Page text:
Eleven kilometers (6 3/4 miles) east of St-François is the rocky headland of Pointe des Châteaux, the easternmost tip of Grand-Terre, where the Atlantic meets the Caribbean. You'll see cliffs sculpted by the sea into dramatic castlelike formations, the erosion typical of France's Brittany coast. The view is panoramic. At the top is a cross erected in the 19th century.

You might want to walk to Pointe des Colibris, the extreme end of Guadeloupe. From here you'll have a view of the northeastern sector of the island, and to the east a look at La Désirade, an island that has the appearance of a huge vessel anchored far away.

Pointe des Châteaux has miles of coved white-sand beaches. Most of these are safe for swimming, except at the point where the waves of the turbulent Atlantic encounter the tranquil Caribbean Sea, churning up the waters. Since there are no hotels here, you can come just for the day to enjoy the beaches.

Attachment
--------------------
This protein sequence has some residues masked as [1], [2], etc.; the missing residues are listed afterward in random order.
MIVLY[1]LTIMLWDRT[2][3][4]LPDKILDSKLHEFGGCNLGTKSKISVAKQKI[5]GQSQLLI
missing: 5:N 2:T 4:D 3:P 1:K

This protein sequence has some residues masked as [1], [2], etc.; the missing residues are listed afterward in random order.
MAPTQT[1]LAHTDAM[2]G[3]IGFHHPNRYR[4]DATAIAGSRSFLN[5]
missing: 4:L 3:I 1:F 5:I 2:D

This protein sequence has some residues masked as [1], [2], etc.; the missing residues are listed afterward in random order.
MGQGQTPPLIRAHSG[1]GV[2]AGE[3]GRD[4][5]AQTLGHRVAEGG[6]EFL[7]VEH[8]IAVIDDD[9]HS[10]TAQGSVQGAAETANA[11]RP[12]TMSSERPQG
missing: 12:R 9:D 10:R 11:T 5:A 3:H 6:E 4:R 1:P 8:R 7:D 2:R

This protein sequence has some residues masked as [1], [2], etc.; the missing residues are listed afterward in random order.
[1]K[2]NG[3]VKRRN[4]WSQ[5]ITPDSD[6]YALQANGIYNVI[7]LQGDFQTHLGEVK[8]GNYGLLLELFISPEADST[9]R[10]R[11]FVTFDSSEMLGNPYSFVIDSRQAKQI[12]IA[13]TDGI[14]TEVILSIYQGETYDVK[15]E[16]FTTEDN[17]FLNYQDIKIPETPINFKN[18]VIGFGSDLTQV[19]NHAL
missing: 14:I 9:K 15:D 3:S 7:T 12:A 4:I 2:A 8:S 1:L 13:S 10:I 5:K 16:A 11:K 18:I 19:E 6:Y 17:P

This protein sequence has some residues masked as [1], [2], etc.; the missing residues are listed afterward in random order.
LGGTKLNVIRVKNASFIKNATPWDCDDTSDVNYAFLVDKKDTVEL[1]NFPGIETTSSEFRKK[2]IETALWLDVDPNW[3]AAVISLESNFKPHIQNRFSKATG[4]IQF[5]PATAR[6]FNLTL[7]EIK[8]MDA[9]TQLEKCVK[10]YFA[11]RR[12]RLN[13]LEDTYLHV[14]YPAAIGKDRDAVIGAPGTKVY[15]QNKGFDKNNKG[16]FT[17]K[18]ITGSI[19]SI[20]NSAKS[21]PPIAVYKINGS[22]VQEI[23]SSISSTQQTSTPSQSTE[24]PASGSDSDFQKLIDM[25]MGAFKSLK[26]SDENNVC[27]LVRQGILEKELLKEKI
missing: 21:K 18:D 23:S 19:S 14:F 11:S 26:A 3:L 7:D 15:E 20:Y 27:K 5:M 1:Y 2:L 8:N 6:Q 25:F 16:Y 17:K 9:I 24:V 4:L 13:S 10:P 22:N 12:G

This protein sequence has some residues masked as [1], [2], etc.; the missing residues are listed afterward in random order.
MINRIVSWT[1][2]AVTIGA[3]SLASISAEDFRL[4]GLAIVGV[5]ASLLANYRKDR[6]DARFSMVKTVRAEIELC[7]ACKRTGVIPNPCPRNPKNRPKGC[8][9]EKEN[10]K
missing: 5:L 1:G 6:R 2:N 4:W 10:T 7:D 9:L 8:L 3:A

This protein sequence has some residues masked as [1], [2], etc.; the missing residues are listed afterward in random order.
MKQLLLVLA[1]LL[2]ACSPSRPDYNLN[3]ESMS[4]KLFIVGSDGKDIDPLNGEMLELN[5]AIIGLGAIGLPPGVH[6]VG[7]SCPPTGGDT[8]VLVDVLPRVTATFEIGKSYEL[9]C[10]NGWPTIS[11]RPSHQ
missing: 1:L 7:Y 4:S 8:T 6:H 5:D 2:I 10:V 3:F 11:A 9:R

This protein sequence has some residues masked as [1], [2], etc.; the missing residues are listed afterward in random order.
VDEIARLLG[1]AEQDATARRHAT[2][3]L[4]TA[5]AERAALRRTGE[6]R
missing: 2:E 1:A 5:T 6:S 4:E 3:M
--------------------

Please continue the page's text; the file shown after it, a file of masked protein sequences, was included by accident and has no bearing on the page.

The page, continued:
Nude Trysting -- This part of Guadeloupe is studded with wind-carved coves. At Anse Tarare, the Caribbean Sea meets the Atlantic Ocean. From the signposted parking lot along the Route de la Pointe des Châteaux, you'll see a narrow pathway leading through scrub to the sea and Anse Tarare. If you want, you (and your loved one) can strip down here. Of course, it's wise to bring the makings of a French beachside picnic -- a bottle of chilled rosé, a wheel of brie, and a freshly baked baguette.